The Silo Restaurant is in upstate New York, in Greene (map), near Binghamton. That’s about midway east-west in the State, not far north of the border with Pennsylvania. It is in a rural area with not much but pleasant rolling hills in view. Relative isolation has not stopped it from becoming a local institution.
We set out for the Sunday Brunch Buffet at the Silo on a snowy January day, our rental car having Mississippi license plates and the slickest never-a-thought-of-snow tires ever invented. We slid backwards on the last uphill drive to the parking lot. One of the restaurant principals advised getting a running start from his driveway across the street. “You need momentum.” The resulting suborbital excursion landed us neatly in the lot, ready to eat.
It’s a big place. We arrived soon after opening, and only handful of patrons were rattling around.
But after a while a good crowd built. People in these parts are not much deterred by snow. Nothing like 10 degrees and snow to build an appetite. The cuisine was traditional American, with a nod towards New England. We are talking pickled watermelon rinds, turkey, squash, and cranberry sauce. Do you know how hard it is to find a good pickled watermelon rind in California? You can imagine.
Watermelon rind pickles are sweet and sour, and spiced with cinnamon. They are traditional all along the Eastern seaboard, and in the South. Traditional foods with good optical properties should always be encouraged.
They were carving prime rib and ham as well as turkey, all buffet standards. The surprise was the turkey and biscuits. It is a simple enough idea, akin to biscuits and and cream gravy. Turkey naturally wants to become fiberboard, and what made the dish exceptional was that the transformation was avoided, and it tasted of fresh, tender turkey.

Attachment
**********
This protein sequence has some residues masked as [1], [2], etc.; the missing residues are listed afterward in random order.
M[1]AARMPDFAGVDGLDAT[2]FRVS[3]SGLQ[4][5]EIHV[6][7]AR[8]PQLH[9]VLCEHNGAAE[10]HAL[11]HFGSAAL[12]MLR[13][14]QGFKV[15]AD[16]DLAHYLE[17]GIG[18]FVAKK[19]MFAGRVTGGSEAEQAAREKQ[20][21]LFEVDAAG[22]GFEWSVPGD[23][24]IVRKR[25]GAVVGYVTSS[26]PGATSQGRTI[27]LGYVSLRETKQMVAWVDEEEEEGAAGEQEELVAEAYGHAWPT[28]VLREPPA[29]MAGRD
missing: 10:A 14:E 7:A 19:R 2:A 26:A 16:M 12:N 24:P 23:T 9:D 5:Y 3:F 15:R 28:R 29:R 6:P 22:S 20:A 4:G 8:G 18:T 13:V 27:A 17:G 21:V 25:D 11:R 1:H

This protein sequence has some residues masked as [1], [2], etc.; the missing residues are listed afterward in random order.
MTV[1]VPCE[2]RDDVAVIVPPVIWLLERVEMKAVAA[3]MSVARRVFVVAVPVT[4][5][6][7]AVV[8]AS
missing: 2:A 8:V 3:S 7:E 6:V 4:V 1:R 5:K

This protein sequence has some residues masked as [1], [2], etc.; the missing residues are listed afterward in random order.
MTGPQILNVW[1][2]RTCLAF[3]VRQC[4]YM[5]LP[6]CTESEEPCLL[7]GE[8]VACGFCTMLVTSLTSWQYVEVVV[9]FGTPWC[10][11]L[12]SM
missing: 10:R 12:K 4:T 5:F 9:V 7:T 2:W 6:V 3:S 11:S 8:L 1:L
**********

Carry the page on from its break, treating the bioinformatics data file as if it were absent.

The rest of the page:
They will cook up Eggs Benedict upon request, and there was excellent bacon, mini-bagels with smoked salmon, cold shrimp, salads, and an elaborate omelet station. Standard brunch fare, nicely done.
Snow swirled outside the picture windows as we munched away. A quartet of snowmobilers drove up for the brunch.
A dessert spread lined one window. A tray of biscotti caught my eye.
This was an excellent brunch. Straightforward food well prepared. Great service from a friendly staff. At $16, juice and coffee included, it was an outstanding bargain, worth a trip through ice and snow.
It was time to face the outdoors again. Going downhill is really easy.
There are many recipes for pickled watermelon rinds on the web. The recipe from Yankee Magazine should be trustworthy. Jar of pickles are heavy, so if you order from the web you may want to get a variety of different kinds, unless you are really sure you will enjoy a case. One source is the Amish Country Store.